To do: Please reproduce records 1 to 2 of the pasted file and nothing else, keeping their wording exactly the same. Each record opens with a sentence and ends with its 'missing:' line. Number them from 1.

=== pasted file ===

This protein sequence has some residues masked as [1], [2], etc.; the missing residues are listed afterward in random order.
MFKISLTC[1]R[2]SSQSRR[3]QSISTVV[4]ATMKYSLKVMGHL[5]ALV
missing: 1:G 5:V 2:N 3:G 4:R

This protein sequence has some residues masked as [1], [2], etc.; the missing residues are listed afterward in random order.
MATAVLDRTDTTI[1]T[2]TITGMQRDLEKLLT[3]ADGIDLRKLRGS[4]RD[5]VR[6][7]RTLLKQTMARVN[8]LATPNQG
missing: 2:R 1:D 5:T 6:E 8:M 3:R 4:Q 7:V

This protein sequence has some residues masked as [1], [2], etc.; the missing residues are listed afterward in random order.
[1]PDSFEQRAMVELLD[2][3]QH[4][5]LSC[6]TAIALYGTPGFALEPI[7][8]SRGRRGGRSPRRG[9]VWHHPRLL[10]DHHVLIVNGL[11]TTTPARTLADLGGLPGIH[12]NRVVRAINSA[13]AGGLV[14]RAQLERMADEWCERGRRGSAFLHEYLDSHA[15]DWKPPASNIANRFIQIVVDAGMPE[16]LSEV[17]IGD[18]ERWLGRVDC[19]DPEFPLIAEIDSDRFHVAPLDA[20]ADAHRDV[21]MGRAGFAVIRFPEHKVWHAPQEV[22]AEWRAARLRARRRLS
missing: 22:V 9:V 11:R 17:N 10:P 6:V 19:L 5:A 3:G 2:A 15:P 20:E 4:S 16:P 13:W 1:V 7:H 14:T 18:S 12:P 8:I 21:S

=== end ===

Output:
This protein sequence has some residues masked as [1], [2], etc.; the missing residues are listed afterward in random order.
MFKISLTC[1]R[2]SSQSRR[3]QSISTVV[4]ATMKYSLKVMGHL[5]ALV
missing: 1:G 5:V 2:N 3:G 4:R

This protein sequence has some residues masked as [1], [2], etc.; the missing residues are listed afterward in random order.
MATAVLDRTDTTI[1]T[2]TITGMQRDLEKLLT[3]ADGIDLRKLRGS[4]RD[5]VR[6][7]RTLLKQTMARVN[8]LATPNQG
missing: 2:R 1:D 5:T 6:E 8:M 3:R 4:Q 7:V